Jing Daily, a China and luxury-focused media publication, and RTG Intuition, the consumer research and trend forecasting arm of RTG Consulting Group, held a half-day workshop to learn insights from Chinese consumers. Following this exploratory workshop, key insights were compiled into a comprehensive whitepaper, named "The Future Chinese Consumer".
Drawing on expertise to provide insights on consumer research and trend forecasting, strategy consulting and marketing communications, RTG Consulting Group explored the wants and needs of Chinese consumers in its recent research workshop, conducted with renowned Chinese publication, Jing Daily.
The ‘awakened generation’
Attendees were on an invitation-only basis at New York’s Asia Society. The research insights and discussions focused on four key societal touchpoints: arts and culture, travel and leisure, the environment, and selfhood.
Emphasising how we should “forget everything we know” about Chinese consumers in 2018, the white paper reveals that “before you can begin to grasp the complexities of Weibo influencers, Taobao shops and Alipay games, ground yourself first: get to know China’s ‘Awakened Generation’.”
1. Art and culture
When it comes to art and culture, the nation is tipped as heading towards "a confident, modern and worldly China". Today, the country is highlighting global and prevalent current popular trends including streetwear fashion, the promotion of K-pop stars and hip-hop.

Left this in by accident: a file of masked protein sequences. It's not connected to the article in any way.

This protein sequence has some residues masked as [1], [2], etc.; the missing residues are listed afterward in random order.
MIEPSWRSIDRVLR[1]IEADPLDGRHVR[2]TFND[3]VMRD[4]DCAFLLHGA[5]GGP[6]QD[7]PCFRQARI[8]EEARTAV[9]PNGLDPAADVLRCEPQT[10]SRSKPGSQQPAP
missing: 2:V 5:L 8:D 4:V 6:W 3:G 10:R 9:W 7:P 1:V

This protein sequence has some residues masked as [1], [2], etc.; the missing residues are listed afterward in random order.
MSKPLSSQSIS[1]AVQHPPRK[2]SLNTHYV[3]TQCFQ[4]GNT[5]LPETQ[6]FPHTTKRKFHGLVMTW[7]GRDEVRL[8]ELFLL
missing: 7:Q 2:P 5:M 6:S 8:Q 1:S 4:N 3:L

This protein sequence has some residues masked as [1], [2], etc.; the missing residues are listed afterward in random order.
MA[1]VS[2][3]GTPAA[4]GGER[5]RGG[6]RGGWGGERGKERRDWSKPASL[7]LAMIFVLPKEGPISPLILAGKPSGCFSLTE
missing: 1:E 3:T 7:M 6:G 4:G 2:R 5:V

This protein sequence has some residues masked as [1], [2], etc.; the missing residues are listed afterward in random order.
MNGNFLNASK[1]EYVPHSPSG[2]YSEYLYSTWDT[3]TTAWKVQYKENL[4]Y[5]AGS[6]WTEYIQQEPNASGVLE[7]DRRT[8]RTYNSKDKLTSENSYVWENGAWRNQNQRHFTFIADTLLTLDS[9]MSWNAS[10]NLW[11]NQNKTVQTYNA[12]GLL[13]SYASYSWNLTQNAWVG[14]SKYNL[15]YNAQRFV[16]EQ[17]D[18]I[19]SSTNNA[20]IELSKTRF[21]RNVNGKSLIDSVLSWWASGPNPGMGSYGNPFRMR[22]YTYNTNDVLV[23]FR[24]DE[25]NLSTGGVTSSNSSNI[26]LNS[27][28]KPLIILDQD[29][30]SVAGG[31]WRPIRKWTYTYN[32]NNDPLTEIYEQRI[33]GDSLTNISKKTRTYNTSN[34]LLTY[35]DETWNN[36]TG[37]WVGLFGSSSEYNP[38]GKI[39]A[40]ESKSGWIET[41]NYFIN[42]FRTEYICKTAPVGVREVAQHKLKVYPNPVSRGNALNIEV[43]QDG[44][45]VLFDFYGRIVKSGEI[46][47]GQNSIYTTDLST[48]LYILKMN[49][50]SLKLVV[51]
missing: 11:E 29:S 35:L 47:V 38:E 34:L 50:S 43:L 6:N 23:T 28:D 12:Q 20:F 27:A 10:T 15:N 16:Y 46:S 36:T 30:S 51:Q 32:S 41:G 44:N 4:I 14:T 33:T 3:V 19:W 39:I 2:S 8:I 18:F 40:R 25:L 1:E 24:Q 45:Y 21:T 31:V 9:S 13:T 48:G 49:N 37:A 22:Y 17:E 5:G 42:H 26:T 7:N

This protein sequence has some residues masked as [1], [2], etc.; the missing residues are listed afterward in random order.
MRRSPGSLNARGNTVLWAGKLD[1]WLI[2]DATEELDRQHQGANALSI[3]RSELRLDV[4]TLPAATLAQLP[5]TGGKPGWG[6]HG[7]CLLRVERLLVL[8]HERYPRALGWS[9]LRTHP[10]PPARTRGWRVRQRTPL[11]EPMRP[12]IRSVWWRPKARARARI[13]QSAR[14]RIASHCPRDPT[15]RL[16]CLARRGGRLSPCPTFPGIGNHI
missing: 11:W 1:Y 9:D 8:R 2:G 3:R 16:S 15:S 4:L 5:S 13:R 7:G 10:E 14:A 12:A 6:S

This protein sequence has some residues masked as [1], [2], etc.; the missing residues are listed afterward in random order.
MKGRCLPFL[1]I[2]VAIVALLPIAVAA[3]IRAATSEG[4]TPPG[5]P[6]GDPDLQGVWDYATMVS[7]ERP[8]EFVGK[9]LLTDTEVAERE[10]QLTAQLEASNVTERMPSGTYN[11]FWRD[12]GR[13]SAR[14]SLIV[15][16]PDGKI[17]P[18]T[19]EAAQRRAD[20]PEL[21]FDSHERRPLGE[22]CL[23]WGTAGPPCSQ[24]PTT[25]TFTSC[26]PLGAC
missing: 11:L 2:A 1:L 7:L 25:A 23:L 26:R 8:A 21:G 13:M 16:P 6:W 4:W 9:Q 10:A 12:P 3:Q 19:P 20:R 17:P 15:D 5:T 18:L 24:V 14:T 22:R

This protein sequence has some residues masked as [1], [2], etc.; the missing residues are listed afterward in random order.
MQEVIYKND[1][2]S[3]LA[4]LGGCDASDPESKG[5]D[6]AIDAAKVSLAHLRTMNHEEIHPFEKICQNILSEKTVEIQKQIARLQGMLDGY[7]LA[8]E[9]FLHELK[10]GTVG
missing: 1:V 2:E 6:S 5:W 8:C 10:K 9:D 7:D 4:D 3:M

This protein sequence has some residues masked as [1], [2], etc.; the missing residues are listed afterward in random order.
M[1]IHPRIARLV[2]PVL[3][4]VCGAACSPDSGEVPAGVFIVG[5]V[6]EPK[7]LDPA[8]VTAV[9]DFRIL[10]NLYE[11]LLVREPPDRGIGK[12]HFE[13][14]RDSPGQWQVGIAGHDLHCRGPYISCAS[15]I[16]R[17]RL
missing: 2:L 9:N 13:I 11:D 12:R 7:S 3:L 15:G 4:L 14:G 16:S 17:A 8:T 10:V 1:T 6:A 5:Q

These influencers combine “uniquely Chinese characteristics” with the contemporary ‘Made in China’ message. In China, the co-winner of the followed Rap of China reality show, Gai, uses traditional Chinese poetry in his rap lyrics.
In addition, the film Monkey King: Hero is Back, and international fashion house Prada’s renovation of the Rong Zhai mansion are both examples of how today’s Chinese consumers' preferences in the modern age are built on a sophisticated combination of the past, the present and the future.
2. Travel and leisure
China’s travellers are described as “free” and “independent”. The post-90s generation like digital channels and are pleasure-seekers. They look for cultural authenticity, local experiences, along with live and creative technological experiences that answer these interests and wants.
3. The environment
Investment is the leading buzzword amongst Gen-Y and Gen-Z Chinese consumers, who are prioritising their health and their future. In the aftermath of a nation that has experienced “the scandals around food and pollution…[leaving] a deep impression on China's rising generation of consumers”, a focus on well-being is fundamental, and is having an undeniable impact on consumer choices.
A social conscience is present, with consumers opting for sustainable and ethical items, along with organic food and personal trainers, for example.
Today’s younger generations in China are asking more questions about themselves and their lives, and are exploring ways to express their individuality.
“Regardless of official restrictions, the connectivity and relative freedom of self-expression facilitated by social media have given rise to a generation of Chinese questioning traditional definitions of selfhood,” the researchers revealed in a recent press release.
Is the landscape supportive of this progression?
The opportunities for China, along with both emerging and established brands to appeal to Gen-Y and Gen-Z Chinese consumers are there. It is now up to developers and marketers to capture these.
"While China's development may have slowed compared to decades past, nobody has told its emerging power consumers,” Angelito Tan Jr., CEO of RTG Consulting Group, emphasised.
“If used properly, these insights into Gen-Y and Gen-Z behaviours, values, and aspirations can be very valuable for senior executives overseeing the domestic and outbound Chinese market.”
To view the full report, visit https://jingdaily.com/downloads/future-chinese-consumer/